Author(s): Grossman E, Rea RF, Hoffman A, Goldstein DS
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Abstract It has been difficult to examine clinically the physiological role of central and peripheral alpha 2-adrenoceptors in humans. We simultaneously measured directly recorded peroneal skeletal muscle sympathoneural activity (MSNA) and the rate of appearance (spillover) of norepinephrine (NE) in forearm venous and arterial plasma before and at 15 min during intravenous administration of the alpha 2-blocker yohimbine (Yoh, 125 micrograms/kg bolus, 1 microgram.kg-1.min-1 infusion) in seven normal volunteers. Yoh administration increased mean arterial pressure by 16\% (P less than 0.005), heart rate by 8\% (P less than 0.05), and forearm vascular resistance by 67\% (P less than 0.05). MSNA was increased by 73\% (P less than 0.05), NE spillover into arterial blood by 125\% (P less than 0.05), and forearm NE spillover (FSO) by 337\% (P less than 0.005). Ganglion blockade by trimethaphan during Yoh infusion decreased MSNA to below detection limits and reversed Yoh-induced increases in arterial concentrations of NE and epinephrine. The results demonstrate that Yoh administration increases sympathoadrenal outflow. Because the mean increase of FSO was much larger than that of MSNA, the results suggest that alpha 2-adrenoceptors on sympathetic nerve endings modulate the neuronal release of NE for a given amount of sympathetic nerve traffic in humans; this effect seems prominent in the human limb.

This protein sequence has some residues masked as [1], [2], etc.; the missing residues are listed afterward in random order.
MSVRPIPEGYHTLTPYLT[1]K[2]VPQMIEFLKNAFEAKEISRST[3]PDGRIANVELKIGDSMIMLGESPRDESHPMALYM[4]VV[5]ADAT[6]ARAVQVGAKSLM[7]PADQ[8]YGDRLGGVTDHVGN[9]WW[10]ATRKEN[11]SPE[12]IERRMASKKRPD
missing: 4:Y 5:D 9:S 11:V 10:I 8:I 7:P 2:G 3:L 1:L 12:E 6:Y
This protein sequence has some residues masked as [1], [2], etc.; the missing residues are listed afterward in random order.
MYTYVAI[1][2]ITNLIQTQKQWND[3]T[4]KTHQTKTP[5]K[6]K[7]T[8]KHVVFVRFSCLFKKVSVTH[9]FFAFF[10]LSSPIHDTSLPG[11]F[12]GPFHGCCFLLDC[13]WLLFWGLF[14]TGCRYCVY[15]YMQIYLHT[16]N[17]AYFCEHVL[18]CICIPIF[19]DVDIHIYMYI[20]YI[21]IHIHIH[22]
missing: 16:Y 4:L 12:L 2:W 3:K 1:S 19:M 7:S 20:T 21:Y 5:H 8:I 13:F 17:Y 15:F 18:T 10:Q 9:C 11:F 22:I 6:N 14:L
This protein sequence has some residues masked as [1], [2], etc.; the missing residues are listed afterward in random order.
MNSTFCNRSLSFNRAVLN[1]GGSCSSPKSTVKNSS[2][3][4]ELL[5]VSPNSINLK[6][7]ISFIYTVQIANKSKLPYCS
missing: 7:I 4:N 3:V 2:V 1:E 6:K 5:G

This article was published in Am J Physiol
and referenced in Journal of Hypertension: Open Access